Monday, May 31, 2010

The "Real" Dennis Hopper

I first heard of Dennis Hopper when I saw the 1986 basketball film Hoosiers in a movie theater back when I was in high school. He played a jittery and vaguely creepy old alcoholic, ultimately to much acclaim. I was amazed that he was able to parlay that same on-screen persona into so many subsequent movie and TV roles over the next decade.  I noticed that the press coverage of his death inevitably mentioned his roles as the creepy villain in each of  Blue Velvet (1986), and Speed (1994) and Waterworld (1995).   But I didn't see any mention of his starring role (as the same character, essentially) in a series of TV commercials for Nike that were absolutely ubiquitous in the mid-1990s.  You can watch one HERE

I was also surprised that very little mention was made in his obituaries of the fact that he was a very highly regarded collector of modern art, and had been since the 1950s. He had been an early buyer of Andy Warhol's work, apparently. You can watch a 4 minute piece HERE wherein he gives a muted and highly knowledgeable tour of the incredible pieces that line the walls of his home, including works by Julian Schnabel, Keith Haring, and Frank Gehry.  If you watch that Nike commercial first, the contrast in his demeanor is so striking. That's the "real" Dennis Hopper among his art collection, I assume.

A Very Brief History of Memorial Day

Memorial Day, originally called "Decoration Day," began as a celebration of the Union soldiers who had fought during the Civil War. But it was not widely celebrated in big American cities until after World War I. The populations of those cities had originally swelled with European immigrants, and the American Civil War held little resonance for them.  

Did you know that the name of the holiday was officially changed from "Decoration Day" to "Memorial Day"only in 1967? And it was only in 1971 that Congress officially designated the last Monday in May each year as the date of "Memorial Day," so as to create an annual three day weekend holiday?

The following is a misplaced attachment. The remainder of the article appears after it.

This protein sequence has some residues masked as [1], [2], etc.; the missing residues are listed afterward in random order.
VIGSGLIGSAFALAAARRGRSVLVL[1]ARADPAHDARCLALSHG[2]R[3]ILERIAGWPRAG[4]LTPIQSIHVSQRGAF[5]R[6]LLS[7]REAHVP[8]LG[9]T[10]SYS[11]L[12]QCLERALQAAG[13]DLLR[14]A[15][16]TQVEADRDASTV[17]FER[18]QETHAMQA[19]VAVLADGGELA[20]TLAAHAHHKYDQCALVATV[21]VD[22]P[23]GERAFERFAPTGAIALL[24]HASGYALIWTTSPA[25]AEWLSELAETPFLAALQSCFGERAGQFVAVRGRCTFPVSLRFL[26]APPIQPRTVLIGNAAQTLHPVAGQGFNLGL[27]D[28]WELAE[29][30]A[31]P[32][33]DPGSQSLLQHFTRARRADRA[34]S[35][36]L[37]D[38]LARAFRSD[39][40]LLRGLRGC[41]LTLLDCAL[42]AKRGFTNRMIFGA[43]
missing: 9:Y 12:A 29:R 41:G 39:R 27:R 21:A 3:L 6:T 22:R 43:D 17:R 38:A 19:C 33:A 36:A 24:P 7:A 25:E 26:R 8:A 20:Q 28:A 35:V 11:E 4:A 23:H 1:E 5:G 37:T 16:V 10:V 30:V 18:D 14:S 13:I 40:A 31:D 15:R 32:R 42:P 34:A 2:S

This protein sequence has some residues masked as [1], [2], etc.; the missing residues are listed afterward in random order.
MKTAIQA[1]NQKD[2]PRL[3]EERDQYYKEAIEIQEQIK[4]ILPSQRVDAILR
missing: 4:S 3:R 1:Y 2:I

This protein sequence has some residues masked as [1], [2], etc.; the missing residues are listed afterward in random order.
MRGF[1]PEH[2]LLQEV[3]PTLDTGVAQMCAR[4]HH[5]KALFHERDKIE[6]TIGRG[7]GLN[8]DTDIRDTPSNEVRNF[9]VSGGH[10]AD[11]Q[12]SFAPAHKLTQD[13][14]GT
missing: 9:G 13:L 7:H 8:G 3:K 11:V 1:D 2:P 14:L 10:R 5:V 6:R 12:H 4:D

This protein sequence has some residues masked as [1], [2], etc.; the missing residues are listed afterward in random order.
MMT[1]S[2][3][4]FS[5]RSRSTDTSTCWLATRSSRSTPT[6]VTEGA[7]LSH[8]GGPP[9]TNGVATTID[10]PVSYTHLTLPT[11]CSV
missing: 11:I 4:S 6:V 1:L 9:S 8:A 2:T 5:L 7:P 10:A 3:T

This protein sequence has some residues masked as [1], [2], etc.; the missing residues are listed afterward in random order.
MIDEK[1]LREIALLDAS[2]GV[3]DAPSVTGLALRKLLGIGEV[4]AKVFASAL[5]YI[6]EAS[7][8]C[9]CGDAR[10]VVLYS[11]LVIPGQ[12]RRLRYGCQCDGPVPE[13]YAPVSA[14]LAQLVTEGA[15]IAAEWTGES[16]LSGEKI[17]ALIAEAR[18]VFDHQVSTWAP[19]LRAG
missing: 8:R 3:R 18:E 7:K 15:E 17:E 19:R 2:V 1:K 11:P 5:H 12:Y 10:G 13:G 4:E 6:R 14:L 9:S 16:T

Retired Area 51 Workers Tell Their Stories

A reporter for the Los Angeles Times magazine has interviewed a few men who worked at Area 51 during the Cold War. Veterans of the CIA or the military now in their 70s and 80s,  they relate stories of their time there over lunch, which they're only now being allowed to tell publicly. You can read the entire article HERE.  Here's an excerpt:

"On May 24, 1963, Collins flew out of Area 51's restricted airspace in a top-secret spy plane code-named OXCART, built by Lockheed Aircraft Corporation. He was flying over Utah when the aircraft pitched, flipped and headed toward a crash. He ejected into a field of weeds.  Almost 46 years later, in late fall of 2008, sitting in a coffee shop in the San Fernando Valley, Collins remembers that day with the kind of clarity the threat of a national security breach evokes: 'Three guys came driving toward me in a pickup. I saw they had the aircraft canopy in the back. They offered to take me to my plane.' Until that moment, no civilian without a top-secret security clearance had ever laid eyes on the airplane Collins was flying. 'I told them not to go near the aircraft. I said it had a nuclear weapon on-board.' The story fit right into the Cold War backdrop of the day, as many atomic tests took place in Nevada. Spooked, the men drove Collins to the local highway patrol. The CIA disguised the accident as involving a generic Air Force plane, the F-105, which is how the event is still listed in official records.

"As for the guys who picked him up, they were tracked down and told to sign national security nondisclosures. As part of Collins' own debriefing, the CIA asked the decorated pilot to take truth serum. 'They wanted to see if there was anything I'd for-gotten about the events leading up to the crash.' The Sodium Pento-thal experience went without a hitch--except for the reaction of his wife, Jane. 'Late Sunday, three CIA agents brought me home. One drove my car; the other two carried me inside and laid me down on the couch. I was loopy from the drugs. They handed Jane the car keys and left without saying a word.' The only conclusion she could draw was that her husband had gone out and gotten drunk. 'Boy, was she mad,' says Collins with a chuckle."

Friday, May 28, 2010

Gary Coleman Dead; Lived Like Marlon Brando

Child actor Gary Coleman has died at the age of 42, following head injuries sustained from a fall at his home in Utah earlier this week.  If you're within five years of 40 years old or so, you almost certainly remember him fondly and well as the cute, sassy little kid named Arnold on the sitcom Diff'rent Strokes, which ran from 1978-1986. ("What you talkin' about Willis?" six second clip HERE.) You can read his New York Times obituary HERE.

But after the show was cancelled Coleman was dogged by legal, financial and health problems as he aged uncomfortably into adulthood, frequently in the glare of unwanted public attention.  He had two kidney transplants.  He declared bankruptcy in 1999. He was arrested multiple times in the 1990s for disorderly conduct and assault.